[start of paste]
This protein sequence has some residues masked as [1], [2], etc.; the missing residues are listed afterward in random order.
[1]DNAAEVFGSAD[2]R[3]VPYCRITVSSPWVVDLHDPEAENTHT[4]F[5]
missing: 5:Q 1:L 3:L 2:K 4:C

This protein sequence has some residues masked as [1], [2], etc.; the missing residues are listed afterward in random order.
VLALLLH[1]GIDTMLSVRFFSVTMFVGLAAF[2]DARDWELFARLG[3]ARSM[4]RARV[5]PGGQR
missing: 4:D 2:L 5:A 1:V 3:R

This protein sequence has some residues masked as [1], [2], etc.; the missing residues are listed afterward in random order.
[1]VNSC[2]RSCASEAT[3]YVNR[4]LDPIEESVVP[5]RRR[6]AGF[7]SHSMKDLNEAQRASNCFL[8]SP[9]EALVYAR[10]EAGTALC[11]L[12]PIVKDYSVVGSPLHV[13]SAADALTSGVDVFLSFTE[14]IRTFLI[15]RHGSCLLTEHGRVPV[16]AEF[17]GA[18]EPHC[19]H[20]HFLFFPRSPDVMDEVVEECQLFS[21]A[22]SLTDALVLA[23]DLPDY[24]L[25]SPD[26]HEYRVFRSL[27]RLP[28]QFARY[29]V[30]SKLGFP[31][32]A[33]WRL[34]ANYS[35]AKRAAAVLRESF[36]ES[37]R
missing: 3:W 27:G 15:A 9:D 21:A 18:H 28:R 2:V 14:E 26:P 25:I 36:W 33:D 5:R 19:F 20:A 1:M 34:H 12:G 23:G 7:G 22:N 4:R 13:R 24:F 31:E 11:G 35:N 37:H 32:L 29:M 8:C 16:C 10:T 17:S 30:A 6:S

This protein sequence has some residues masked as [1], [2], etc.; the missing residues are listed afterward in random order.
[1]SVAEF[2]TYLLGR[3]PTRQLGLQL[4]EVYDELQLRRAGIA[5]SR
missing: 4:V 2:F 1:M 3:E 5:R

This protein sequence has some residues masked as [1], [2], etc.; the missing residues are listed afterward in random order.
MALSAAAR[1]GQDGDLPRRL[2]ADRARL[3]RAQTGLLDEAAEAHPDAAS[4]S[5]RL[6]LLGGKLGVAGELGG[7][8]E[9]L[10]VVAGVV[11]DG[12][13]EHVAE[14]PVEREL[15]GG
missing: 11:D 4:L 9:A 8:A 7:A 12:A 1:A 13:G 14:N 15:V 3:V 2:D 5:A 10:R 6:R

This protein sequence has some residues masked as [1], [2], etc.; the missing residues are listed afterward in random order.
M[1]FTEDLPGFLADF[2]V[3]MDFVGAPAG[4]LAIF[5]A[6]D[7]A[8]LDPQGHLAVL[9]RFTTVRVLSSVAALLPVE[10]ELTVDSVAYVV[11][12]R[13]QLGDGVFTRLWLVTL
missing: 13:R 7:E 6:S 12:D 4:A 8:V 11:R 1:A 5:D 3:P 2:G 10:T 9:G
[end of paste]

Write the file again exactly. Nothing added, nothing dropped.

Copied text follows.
This protein sequence has some residues masked as [1], [2], etc.; the missing residues are listed afterward in random order.
[1]DNAAEVFGSAD[2]R[3]VPYCRITVSSPWVVDLHDPEAENTHT[4]F[5]
missing: 5:Q 1:L 3:L 2:K 4:C

This protein sequence has some residues masked as [1], [2], etc.; the missing residues are listed afterward in random order.
VLALLLH[1]GIDTMLSVRFFSVTMFVGLAAF[2]DARDWELFARLG[3]ARSM[4]RARV[5]PGGQR
missing: 4:D 2:L 5:A 1:V 3:R

This protein sequence has some residues masked as [1], [2], etc.; the missing residues are listed afterward in random order.
[1]VNSC[2]RSCASEAT[3]YVNR[4]LDPIEESVVP[5]RRR[6]AGF[7]SHSMKDLNEAQRASNCFL[8]SP[9]EALVYAR[10]EAGTALC[11]L[12]PIVKDYSVVGSPLHV[13]SAADALTSGVDVFLSFTE[14]IRTFLI[15]RHGSCLLTEHGRVPV[16]AEF[17]GA[18]EPHC[19]H[20]HFLFFPRSPDVMDEVVEECQLFS[21]A[22]SLTDALVLA[23]DLPDY[24]L[25]SPD[26]HEYRVFRSL[27]RLP[28]QFARY[29]V[30]SKLGFP[31][32]A[33]WRL[34]ANYS[35]AKRAAAVLRESF[36]ES[37]R
missing: 3:W 27:G 15:A 9:D 21:A 18:H 28:R 2:V 14:E 26:P 25:I 36:W 33:D 5:R 19:F 20:A 1:M 34:H 12:G 23:G 7:G 22:N 4:R 13:R 24:F 31:E 11:G 35:N 37:H 32:L 29:M 8:C 16:C 10:T 17:S 30:A 6:S

This protein sequence has some residues masked as [1], [2], etc.; the missing residues are listed afterward in random order.
[1]SVAEF[2]TYLLGR[3]PTRQLGLQL[4]EVYDELQLRRAGIA[5]SR
missing: 4:V 2:F 1:M 3:E 5:R

This protein sequence has some residues masked as [1], [2], etc.; the missing residues are listed afterward in random order.
MALSAAAR[1]GQDGDLPRRL[2]ADRARL[3]RAQTGLLDEAAEAHPDAAS[4]S[5]RL[6]LLGGKLGVAGELGG[7][8]E[9]L[10]VVAGVV[11]DG[12][13]EHVAE[14]PVEREL[15]GG
missing: 11:D 4:L 9:A 8:A 7:A 12:A 1:A 13:G 14:N 15:V 3:V 2:D 5:A 10:R 6:R

This protein sequence has some residues masked as [1], [2], etc.; the missing residues are listed afterward in random order.
M[1]FTEDLPGFLADF[2]V[3]MDFVGAPAG[4]LAIF[5]A[6]D[7]A[8]LDPQGHLAVL[9]RFTTVRVLSSVAALLPVE[10]ELTVDSVAYVV[11][12]R[13]QLGDGVFTRLWLVTL
missing: 13:R 7:E 6:S 12:D 4:A 8:V 11:R 1:A 5:D 3:P 2:G 10:T 9:G